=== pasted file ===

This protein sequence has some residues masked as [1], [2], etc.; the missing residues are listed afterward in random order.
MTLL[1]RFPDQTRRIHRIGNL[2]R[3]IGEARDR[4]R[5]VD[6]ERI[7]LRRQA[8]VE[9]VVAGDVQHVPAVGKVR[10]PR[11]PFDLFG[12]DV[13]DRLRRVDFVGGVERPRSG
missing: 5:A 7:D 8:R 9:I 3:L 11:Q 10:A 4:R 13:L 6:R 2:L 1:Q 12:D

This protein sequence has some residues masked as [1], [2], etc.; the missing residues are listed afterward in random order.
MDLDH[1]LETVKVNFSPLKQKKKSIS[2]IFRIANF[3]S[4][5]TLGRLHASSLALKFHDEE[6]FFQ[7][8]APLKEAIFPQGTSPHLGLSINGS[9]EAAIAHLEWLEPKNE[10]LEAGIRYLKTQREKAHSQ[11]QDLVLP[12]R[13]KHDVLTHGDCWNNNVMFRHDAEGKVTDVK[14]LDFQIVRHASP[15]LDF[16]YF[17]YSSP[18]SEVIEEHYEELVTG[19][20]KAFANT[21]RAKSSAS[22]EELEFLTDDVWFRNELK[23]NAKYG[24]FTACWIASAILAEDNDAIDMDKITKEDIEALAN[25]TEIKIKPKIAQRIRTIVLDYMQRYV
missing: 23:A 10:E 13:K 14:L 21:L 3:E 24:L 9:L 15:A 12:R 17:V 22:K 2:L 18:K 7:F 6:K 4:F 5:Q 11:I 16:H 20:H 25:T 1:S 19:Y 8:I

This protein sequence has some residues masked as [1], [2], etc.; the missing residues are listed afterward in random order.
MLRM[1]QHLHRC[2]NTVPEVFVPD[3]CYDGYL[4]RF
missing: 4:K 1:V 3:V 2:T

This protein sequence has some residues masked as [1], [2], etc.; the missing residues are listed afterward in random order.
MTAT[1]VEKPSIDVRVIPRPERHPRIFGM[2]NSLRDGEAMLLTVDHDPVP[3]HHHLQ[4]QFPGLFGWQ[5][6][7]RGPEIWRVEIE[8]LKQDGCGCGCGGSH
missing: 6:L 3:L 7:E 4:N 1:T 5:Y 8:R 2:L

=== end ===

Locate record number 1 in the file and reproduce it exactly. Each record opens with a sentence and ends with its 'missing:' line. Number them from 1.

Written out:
This protein sequence has some residues masked as [1], [2], etc.; the missing residues are listed afterward in random order.
MTLL[1]RFPDQTRRIHRIGNL[2]R[3]IGEARDR[4]R[5]VD[6]ERI[7]LRRQA[8]VE[9]VVAGDVQHVPAVGKVR[10]PR[11]PFDLFG[12]DV[13]DRLRRVDFVGGVERPRSG
missing: 5:A 7:D 8:R 9:I 3:L 11:Q 10:A 4:R 13:L 6:R 2:L 1:Q 12:D